Sands' death remembered
Members of the family of Bobby Sands assembled for a private gathering on Friday in the former Long Kesh Prison near Lisburn to mark the 25th anniversary of his death.
Relatives of all ten hunger strikers of 1981 and former republican prisoners also gathered in west Belfast to discuss the legacy of the hunger strike.
Bobby Sands commenced his hunger strike on 1 March I981. He was elected an MP and died on 5 May after 66 days without food.
He was followed by Francie Hughes, 59 days; Patsy O Hara, 61 days; Raymond McCreesh, 61 days; Joe McDonnell, 61 days; Martin Hurson, 46 days; Kevin Lynch, 71 days; Kieran Doherty, then a TD, 73 days; Tom McElwee, 62 days; and Michael Devine, 60 days.
Sinn Féin's Martin McGuinness hailed the legacy of Bobby Sands after attending a private ceremony in the hospital wing of Long Kesh prison.
Brendan McFarlane, the IRA officer commanding in Long Kesh at the time of the hunger strike, spoke of the bravery of those who died.
"I feel that it is important that a new generation hear the story of the prison protest and understand the circumstances which brought about that terrible summer of 1981 and the deaths of ten courageous republican volunteers in this prison," he said.
"Bobby Sands and his comrades are remembered as icons of the freedom struggle in Ireland and indeed across the world. I think that that says much about the legacy of 1981."
Former African National Congress member Robert McBride -- now police chief in Johannesburg's East Rand district -- later delivered the Bobby Sands memorial lecture.
Sinn Féin President Gerry Adams MP also laid a wreath at a republican memorial at Hackballscross in memory of Bobby Sands.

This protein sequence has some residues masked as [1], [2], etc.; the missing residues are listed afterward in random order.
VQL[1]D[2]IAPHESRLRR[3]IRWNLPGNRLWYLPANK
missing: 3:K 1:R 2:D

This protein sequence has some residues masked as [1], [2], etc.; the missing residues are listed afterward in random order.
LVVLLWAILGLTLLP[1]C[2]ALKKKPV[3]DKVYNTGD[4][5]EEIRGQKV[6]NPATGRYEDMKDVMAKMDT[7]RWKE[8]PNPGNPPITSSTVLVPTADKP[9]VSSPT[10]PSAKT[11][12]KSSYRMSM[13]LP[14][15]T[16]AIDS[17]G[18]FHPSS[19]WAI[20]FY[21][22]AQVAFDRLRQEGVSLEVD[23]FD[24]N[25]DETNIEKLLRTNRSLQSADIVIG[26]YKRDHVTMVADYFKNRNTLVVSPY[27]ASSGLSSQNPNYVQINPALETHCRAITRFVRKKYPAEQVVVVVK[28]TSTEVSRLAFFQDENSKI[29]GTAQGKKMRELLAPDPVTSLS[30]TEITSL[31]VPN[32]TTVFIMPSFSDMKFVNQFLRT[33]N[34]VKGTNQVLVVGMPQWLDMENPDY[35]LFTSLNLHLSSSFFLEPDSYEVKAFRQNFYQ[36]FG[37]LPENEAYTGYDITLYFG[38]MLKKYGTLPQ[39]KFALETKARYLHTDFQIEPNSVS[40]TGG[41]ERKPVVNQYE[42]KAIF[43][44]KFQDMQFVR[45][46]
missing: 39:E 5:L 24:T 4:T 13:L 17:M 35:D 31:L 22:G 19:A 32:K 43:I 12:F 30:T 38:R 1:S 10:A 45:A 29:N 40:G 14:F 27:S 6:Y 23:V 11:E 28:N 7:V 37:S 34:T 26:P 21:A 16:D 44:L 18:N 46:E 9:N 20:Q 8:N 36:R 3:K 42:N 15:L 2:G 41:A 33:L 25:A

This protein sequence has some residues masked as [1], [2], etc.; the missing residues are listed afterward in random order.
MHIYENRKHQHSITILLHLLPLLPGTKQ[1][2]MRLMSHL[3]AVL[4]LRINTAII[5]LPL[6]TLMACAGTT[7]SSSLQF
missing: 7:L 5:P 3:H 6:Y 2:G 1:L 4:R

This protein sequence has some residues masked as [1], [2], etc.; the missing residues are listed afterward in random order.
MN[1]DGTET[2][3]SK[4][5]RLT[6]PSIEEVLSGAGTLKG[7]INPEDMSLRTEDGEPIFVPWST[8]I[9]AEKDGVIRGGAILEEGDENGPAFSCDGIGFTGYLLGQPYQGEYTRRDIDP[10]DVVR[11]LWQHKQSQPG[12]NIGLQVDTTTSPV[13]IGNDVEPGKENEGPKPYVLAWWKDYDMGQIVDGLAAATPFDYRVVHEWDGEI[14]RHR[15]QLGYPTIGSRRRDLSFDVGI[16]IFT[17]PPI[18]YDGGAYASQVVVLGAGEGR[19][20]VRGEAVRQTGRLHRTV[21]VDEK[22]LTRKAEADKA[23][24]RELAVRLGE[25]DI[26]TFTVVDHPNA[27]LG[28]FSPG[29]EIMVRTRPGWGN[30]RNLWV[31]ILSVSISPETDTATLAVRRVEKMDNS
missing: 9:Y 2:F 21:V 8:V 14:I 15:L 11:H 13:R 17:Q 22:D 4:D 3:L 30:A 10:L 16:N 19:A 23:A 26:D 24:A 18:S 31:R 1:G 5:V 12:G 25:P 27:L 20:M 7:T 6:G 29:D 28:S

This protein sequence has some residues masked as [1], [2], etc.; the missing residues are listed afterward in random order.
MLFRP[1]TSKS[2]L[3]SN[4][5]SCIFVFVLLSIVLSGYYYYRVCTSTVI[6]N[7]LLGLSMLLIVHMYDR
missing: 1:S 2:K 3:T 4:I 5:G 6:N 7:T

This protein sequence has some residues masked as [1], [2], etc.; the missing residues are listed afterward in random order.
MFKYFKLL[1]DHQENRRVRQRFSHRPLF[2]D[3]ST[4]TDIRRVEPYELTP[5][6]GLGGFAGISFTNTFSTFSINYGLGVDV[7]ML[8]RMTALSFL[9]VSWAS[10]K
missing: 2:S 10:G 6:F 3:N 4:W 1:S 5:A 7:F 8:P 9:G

"He was the first of ten republican prisoners to die that terrible summer," said Mr Adams. "Almost 50 other people, among them three children struck by plastic bullets, died during that time. It is clear 25 years later that the hunger strikers hold a special place in the hearts of many people.
"Their huge generosity of spirit, self sacrifice and unselfishness have made Bobby Sands and his 9 comrades role models for Irish republicans everywhere. Their titanic battle against great odds and over five difficult, harrowing years, caught the imagination and touched the hearts of millions.
"The determination of the men in the H Blocks and the women prisoners in Armagh ultimately defeated the British government's criminalisation strategy. The enduring legacy of the hunger strikers is to be found all around us. Like the Easter Rising 65 years earlier it is a watershed in modern Irish history. The political growth of Sinn Féin and of Irish republicanism is in no small measure a result of their courage.
"But more importantly, their legacy is to be found in the peace process and the positive transformation it has wrought in Irish society in recent years. That process of change continues. It is taking place every single day. For many the twenty fifth anniversary of the deaths of the H Block hunger strikers will be a personal as well as a political time of remembrance. But for everyone interested in freedom and justice and peace in Ireland it is a time to reflect on the lessons of the past and to commit to continuing the struggle to achieve a free, democratic and united Ireland.
"And I believe that we will succeed in doing that - not least because of the example set by Bobby Sands and his comrades."